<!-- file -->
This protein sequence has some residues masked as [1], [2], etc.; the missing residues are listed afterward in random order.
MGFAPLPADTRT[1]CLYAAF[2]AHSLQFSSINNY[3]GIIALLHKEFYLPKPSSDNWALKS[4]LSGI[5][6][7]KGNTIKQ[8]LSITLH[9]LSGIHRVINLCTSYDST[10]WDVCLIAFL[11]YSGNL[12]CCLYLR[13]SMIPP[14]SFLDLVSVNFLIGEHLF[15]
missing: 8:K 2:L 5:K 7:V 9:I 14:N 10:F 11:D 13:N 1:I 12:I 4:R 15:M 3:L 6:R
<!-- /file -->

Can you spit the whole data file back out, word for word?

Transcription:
This protein sequence has some residues masked as [1], [2], etc.; the missing residues are listed afterward in random order.
MGFAPLPADTRT[1]CLYAAF[2]AHSLQFSSINNY[3]GIIALLHKEFYLPKPSSDNWALKS[4]LSGI[5][6][7]KGNTIKQ[8]LSITLH[9]LSGIHRVINLCTSYDST[10]WDVCLIAFL[11]YSGNL[12]CCLYLR[13]SMIPP[14]SFLDLVSVNFLIGEHLF[15]
missing: 8:K 2:L 5:K 7:V 9:I 14:N 10:F 11:D 13:N 1:I 12:I 4:R 15:M 3:L 6:R